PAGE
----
Comparative Religions Chapter 11 Response–Islam

Islamism is the third and final religion of the Jewish-Christian-Islam triangle that forms an intricate web of conflicting and agreeing beliefs. Due to the circumstances from which Islam began, with Isma’il(Ishmael) the older, banished son of Abraham and his concubine Hagar, actually makes Islam as old or nearly as old as Judaism; as you may recall from my entry on Judaism, Isaac was the progenitor of the Israelites while the Isma’il was the progenitor of the Arabs. The Islam belief originated with the prophet Mohammad who, over the course of his lifespan, denounced the polytheistic ways of the previously nomadic and disjointed Arab tribes and unified them under the monotheistic banner of Islam. Contrary to the conventional views the Christian dominant society has towards Islamism, Islam is actually very similar to Christianity and Judaism; the Islam faith makes references to both the old and new testaments of the Bible fairly often, the last prophet Mohammad even referenced earlier “prophets of God” such as Adam and Jesus in his mission. Traditionally the largest difference between Islam beliefs and Christian beliefs is that Jesus was not a divine being in of himself and that the worship of anything as divine except the “one true God” was a major sin; for Judaism there is a similar difference, though the Jewish messiah has yet to be recognized. Contemporary Muslim beliefs tend to parallel those of Christianity; similar “Heaven versus Hell” and “God versus Satan” situations exist in Islam in addition to the basic moral obligation to treat others with respect and to aid in the betterment of society as a whole. A large moral difference between Islam and Christianity is that, due to the lack of universal forgiveness by way of Jesus’ sacrifice, a very personal obligation to adhere to the moral obligations attached to the covenant with God that Islam is based on; if you did not put forth the effort to follow the practices it is you who receives appropriate punishment and you who must work to rectify your wrongdoings, unlike Christianity where you could beg forgiveness at a whim.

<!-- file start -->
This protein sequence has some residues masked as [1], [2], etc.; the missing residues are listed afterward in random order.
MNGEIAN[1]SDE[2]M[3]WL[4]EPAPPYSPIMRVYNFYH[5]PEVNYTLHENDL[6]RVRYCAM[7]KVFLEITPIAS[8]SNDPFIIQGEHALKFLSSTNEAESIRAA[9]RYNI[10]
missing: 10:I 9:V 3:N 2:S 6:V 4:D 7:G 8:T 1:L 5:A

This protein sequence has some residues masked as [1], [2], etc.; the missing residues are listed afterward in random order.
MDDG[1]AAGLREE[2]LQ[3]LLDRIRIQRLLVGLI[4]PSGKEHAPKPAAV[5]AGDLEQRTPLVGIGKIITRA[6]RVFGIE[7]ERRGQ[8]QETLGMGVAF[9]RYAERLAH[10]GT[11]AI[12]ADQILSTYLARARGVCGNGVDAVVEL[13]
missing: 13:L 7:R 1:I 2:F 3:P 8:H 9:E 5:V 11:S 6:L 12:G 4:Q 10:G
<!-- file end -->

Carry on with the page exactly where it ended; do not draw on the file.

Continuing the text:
I found it interesting that the Islam religion is a more strongly pieced religion than Christianity or Judaism, which have several discrepancies with how followers should act and what the risks versus rewards for staying in line with the moral model entailed. The Islam belief system is well structured and simplistic at the core and not at all mottled by the semantics that detract from other religions, this keeps in line with the “pure” mentality held by the followers; at its core Islamism states that if you do not put forth the effort than you will be penalized, unlike other monotheistic religions which offer a workaround to being fully devout. A major flaw in the Islam religion, like many others, is the inequality between the sexes despite a general mindset that there will be no superior or inferior classes within the religion; even the prophet Mohammad laid out a structure in which women were treated more equally than they were for centuries, though this structure is only recently being followed. I also found it interesting that the Christian, Jewish, and Islamic “God” are all essentially the same deity, for all the arguing and hatred between these religious organizations it seems a bit ironic that they all worship the same basic deity. I won’t touch too deeply on the war with Iran, as that would get far too political and take far too much space to fully divulge into, but Living Religions does mention how the terroristic offset of Islam resort to terrorism because the majority of Islam resist the use of their religion as a political tool; I found this resistance to be admirable because the use of religion as a backbone for rallying support is a very popular mechanism to achieve political ends that completely detracts from the religion itself, resisting this is a huge sign of devotion to the purity of the religion.

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